NEW YORK – It went almost unnoticed on a day of brinkmanship and geopolitical pyrotechnics. At the United Nations, Palestinian President Mahmoud Abbas rolled out his demand for full statehood. Israel responded predictably, backed by the United States and others. Diplomats scuttled hurriedly to and fro, seeking compromises and middle ground – anything to do a deal that would keep the matter from coming to a vote in the Security Council or General Assembly.
Meanwhile, famine in the Horn of Africa continues. A new UN mission began to deploy in Libya – the vanguard of the international community’s effort to help a newly liberated and, one hopes, democratizing country emerge from conflict and 42 years of despotic rule. As the first week of the annual UN General Debate drew to a close, there was lofty talk of seize-the-moment imperatives – from climate change and sustainable development to renewed pledges of aid for the impoverished and the advancement of women around the globe.
But, on the radar of gloom and challenge, one bit of good news – the result of the presidential election in Zambia – scarcely made a blip. True, Zambia is a small African country, far from the international spotlight. Events there seldom reverberate globally. Certainly, the Zambians’ achievement cannot compete with the intervention in Libya or the drama of the Arab Spring. And yet, what happened in Zambia is related to those developments – and thus relevant everywhere.
What made Zambia ’s election so important is that the challenger won. Indeed, he defeated an incumbent who really wanted to keep his job, and who might reasonably have been tempted to follow the lead of other African leaders defeated in a popular vote by simply refusing to accept the result. After all, smooth transitions of power are not to be taken for granted.
In 2005, government forces in Ethiopia shot opposition supporters following a contested election. Kenya erupted in violence in 2007, after a presidential election in which the voting, and the subsequent counting of ballots, was deeply suspect. In 2008, Zimbabwe ’s President Robert Mugabe refused to accept his loss in a first-round presidential ballot and forced his opponent to drop out for the second. In time, he agreed to “share” power with the winner, Morgan Tsvangirai, who was subsequently named the country’s prime minister – but only after he and his top aides faced violence and death threats as part of an effort to make him back down.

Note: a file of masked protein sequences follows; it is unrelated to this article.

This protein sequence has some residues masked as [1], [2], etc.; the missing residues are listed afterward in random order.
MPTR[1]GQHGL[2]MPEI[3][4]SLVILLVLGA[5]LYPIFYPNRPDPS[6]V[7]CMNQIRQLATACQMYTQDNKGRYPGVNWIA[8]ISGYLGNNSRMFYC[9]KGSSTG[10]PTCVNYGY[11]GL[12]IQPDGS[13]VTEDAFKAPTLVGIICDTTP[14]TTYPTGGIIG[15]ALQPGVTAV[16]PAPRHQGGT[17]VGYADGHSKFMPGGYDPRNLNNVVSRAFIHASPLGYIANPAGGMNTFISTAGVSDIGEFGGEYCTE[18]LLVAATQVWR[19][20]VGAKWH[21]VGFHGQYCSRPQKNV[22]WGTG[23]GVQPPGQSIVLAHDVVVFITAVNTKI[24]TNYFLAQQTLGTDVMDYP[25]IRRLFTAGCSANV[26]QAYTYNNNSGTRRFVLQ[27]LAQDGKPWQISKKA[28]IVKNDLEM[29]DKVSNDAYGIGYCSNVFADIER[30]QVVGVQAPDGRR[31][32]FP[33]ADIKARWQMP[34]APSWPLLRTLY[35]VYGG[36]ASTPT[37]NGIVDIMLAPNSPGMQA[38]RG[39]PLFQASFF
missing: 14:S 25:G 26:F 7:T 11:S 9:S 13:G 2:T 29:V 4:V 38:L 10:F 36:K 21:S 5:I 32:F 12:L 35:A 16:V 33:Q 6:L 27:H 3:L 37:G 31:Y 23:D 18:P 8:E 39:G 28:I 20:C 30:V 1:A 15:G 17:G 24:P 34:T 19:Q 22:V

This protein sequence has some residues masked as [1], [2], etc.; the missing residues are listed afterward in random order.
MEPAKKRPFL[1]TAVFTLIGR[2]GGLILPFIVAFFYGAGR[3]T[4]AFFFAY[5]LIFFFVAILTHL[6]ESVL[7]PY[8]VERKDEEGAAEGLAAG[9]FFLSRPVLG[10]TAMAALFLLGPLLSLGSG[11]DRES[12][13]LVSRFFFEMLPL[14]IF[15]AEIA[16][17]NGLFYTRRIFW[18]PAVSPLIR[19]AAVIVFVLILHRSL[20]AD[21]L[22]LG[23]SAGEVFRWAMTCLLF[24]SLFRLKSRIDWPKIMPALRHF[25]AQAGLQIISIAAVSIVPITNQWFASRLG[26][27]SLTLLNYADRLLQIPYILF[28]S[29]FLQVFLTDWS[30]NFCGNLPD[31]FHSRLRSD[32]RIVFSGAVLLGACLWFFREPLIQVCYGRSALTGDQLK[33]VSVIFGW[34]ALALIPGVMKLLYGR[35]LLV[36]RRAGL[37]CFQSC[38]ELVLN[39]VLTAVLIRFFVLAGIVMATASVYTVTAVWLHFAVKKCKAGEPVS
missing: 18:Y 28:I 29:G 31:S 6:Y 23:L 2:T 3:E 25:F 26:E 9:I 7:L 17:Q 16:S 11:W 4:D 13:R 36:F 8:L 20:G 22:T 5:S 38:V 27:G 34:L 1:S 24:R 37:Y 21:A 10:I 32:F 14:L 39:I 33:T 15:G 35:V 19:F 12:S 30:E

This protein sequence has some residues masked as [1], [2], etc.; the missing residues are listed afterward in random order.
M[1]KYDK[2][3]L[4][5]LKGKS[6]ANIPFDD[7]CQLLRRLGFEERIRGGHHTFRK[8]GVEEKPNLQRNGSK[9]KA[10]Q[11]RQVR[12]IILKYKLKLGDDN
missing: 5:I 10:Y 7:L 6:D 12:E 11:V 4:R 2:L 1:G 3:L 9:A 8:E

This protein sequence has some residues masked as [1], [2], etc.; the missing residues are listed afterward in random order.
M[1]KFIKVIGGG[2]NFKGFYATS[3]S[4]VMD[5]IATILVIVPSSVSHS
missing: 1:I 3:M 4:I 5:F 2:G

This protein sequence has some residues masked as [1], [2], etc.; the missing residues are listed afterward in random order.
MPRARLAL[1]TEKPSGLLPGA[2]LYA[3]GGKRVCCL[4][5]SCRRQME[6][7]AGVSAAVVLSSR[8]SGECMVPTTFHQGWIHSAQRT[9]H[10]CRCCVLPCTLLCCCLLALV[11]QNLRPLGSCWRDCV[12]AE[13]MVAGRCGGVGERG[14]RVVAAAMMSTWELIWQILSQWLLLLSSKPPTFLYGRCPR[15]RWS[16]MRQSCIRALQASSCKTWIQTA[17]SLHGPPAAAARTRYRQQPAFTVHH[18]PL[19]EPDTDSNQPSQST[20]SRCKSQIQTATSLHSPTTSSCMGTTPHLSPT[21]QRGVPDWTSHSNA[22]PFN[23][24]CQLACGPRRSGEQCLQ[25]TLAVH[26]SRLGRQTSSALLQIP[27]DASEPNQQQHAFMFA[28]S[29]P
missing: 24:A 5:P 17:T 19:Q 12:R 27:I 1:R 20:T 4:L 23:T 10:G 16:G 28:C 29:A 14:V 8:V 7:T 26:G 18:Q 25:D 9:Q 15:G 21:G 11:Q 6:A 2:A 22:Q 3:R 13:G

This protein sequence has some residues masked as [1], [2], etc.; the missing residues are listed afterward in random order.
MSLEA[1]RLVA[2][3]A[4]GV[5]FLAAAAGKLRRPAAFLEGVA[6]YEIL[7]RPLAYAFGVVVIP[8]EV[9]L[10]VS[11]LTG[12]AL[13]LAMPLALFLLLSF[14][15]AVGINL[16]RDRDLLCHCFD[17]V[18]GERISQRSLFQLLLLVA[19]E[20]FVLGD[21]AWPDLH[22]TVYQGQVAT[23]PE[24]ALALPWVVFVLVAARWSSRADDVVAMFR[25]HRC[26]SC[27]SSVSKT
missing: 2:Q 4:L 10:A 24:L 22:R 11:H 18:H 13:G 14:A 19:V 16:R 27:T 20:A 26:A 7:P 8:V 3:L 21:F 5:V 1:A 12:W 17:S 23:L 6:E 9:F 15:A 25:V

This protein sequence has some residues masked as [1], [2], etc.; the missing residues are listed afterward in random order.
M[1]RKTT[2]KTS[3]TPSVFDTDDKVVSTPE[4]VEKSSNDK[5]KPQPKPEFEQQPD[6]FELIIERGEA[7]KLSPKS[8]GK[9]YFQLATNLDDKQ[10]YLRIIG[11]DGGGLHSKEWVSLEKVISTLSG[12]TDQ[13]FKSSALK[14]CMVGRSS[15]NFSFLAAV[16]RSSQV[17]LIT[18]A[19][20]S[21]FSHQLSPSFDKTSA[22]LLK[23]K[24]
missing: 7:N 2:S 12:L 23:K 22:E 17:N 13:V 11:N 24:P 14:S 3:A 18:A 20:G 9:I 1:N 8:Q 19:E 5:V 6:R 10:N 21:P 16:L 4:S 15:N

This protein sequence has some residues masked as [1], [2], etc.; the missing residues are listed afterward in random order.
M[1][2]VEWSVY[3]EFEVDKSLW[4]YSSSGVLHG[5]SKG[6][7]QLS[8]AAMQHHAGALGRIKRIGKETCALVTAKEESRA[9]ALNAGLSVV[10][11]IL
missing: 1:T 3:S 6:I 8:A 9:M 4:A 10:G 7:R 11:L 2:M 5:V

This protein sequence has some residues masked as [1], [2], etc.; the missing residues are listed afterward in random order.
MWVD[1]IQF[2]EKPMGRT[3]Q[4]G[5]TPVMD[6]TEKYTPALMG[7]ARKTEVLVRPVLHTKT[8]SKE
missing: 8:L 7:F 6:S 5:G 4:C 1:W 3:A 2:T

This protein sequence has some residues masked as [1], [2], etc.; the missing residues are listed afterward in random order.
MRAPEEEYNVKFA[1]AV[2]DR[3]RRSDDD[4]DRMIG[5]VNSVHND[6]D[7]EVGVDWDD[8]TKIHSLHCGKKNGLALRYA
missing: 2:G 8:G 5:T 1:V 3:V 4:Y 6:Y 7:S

A similar scenario played out in Côte d’Ivoire . Last December, President Laurent Gbagbo lost an election to his challenger, Allasane Outtara. Gbagbo, too, refused to step down. He, too, offered to share power – retaining the presidency, with its privileges and clout, while ceding the premiership, with its portfolio of troubles but no real power. Had the UN mission in the country not stood firm for democracy and helped force Gbagbo out, the all-too-familiar trend would have been cemented.
Contrast all this to Zambia . There, election officials announced the result of the vote – 36% for President Rupiah Banda versus 43% for his opponent, Michael Sata. Hackers broke into the election commission’s Web site, delaying the announcement. But there was no challenge, either from the government or the opposition. On September 23, Banda conceded, with remarkable grace. The people had spoken, he said; he would abide by their wishes.
It would be pleasant to think that all this would have happened anyway; and perhaps it would have. Yet let us not deny the power of example. The year has not been kind to dictators, or to those who would cling to power regardless of the democratically expressed will of their people. Libya , Côte d’Ivoire , and the revolutions sweeping North Africa and the Middle East have contributed to a new trend, now on display in Zambia – proof that change can come about peacefully when citizens are allowed their say. For Africa and the world, it is a momentous moment.
Michael Meyer is the author of The Year That Changed the World: The Untold Story of The Fall of The Berlin Wall.
Copyright: Project Syndicate, 2011.